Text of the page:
Head Start/Early Head Start Programs (Birth to Five)

May 10, 2018 - Children’s Mental Health Awareness Month May 6-12, 2018

Greetings All,

Thursday, May 10, 2018 is National Children’s Mental Health Awareness Day. The theme is “Partnering for Health and Hope Following Trauma.”  The focus is on the importance of developing an integrated approach to caring for the mental health needs of children and families who have experienced trauma. Please join Head Start in promoting awareness, by wearing a green ribbon as we partner for hope and healing.

Childhood trauma may include moments of varying degrees of objective life threats, physical violations and the witnessing injury or death. Trauma-exposed children experience reactions that include changes in feelings, thoughts, physiological responses, and concern for the safety of self and others. Children’s thoughts and actions (or inactions) during these moments may lead to feelings of conflict at the time, feelings of confusion, guilt, regret and/or anger. The degree of complexity often increases in cases of multiple or recurrent trauma exposure, and in situations where a primary caregiver is a perpetrator of the trauma.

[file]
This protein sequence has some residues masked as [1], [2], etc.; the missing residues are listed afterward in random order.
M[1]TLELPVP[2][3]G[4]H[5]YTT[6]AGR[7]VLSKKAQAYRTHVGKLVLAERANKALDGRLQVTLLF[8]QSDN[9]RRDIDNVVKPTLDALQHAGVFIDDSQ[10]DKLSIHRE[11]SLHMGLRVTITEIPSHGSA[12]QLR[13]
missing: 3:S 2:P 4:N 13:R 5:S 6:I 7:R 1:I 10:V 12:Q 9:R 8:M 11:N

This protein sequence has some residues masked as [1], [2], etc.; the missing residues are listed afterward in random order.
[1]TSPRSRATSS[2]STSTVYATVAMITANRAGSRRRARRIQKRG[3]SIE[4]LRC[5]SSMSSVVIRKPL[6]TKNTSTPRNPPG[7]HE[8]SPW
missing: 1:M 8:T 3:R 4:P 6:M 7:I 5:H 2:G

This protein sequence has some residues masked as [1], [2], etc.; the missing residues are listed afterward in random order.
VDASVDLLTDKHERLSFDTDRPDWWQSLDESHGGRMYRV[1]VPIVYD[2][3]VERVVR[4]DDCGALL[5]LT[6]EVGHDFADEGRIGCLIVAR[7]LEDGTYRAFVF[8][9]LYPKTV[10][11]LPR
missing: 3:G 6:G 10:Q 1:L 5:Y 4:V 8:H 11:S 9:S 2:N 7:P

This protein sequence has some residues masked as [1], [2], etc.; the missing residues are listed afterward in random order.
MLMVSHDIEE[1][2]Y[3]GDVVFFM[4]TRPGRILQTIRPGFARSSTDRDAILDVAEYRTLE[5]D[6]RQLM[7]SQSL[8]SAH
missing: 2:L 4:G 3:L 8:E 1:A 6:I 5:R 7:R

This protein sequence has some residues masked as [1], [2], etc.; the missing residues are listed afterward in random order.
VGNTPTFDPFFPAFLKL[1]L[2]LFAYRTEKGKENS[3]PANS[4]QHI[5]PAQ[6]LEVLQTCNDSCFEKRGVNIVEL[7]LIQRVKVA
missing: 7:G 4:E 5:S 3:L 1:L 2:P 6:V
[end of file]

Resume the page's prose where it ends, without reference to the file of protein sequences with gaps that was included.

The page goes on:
A child’s traumatic experiences can undermine their sense of protection and safety, and can magnify concerns about dangers to themselves and others. Ensuring a child’s physical safety is critical to restoring a sense of protection. However, placing children in physically safe circumstances may not be sufficient to alleviate their fears or to restore their disrupted sense of safety and security. Exposure to trauma can make it difficult for children to distinguish between safe and unsafe situations, and that may lead to significant changes in their own risk-taking behaviors. Children who continue to live in dangerous family and/or community circumstances may have greater difficulty recovering from a traumatic experience.

Break the Stigma – Promote Children’s Mental Health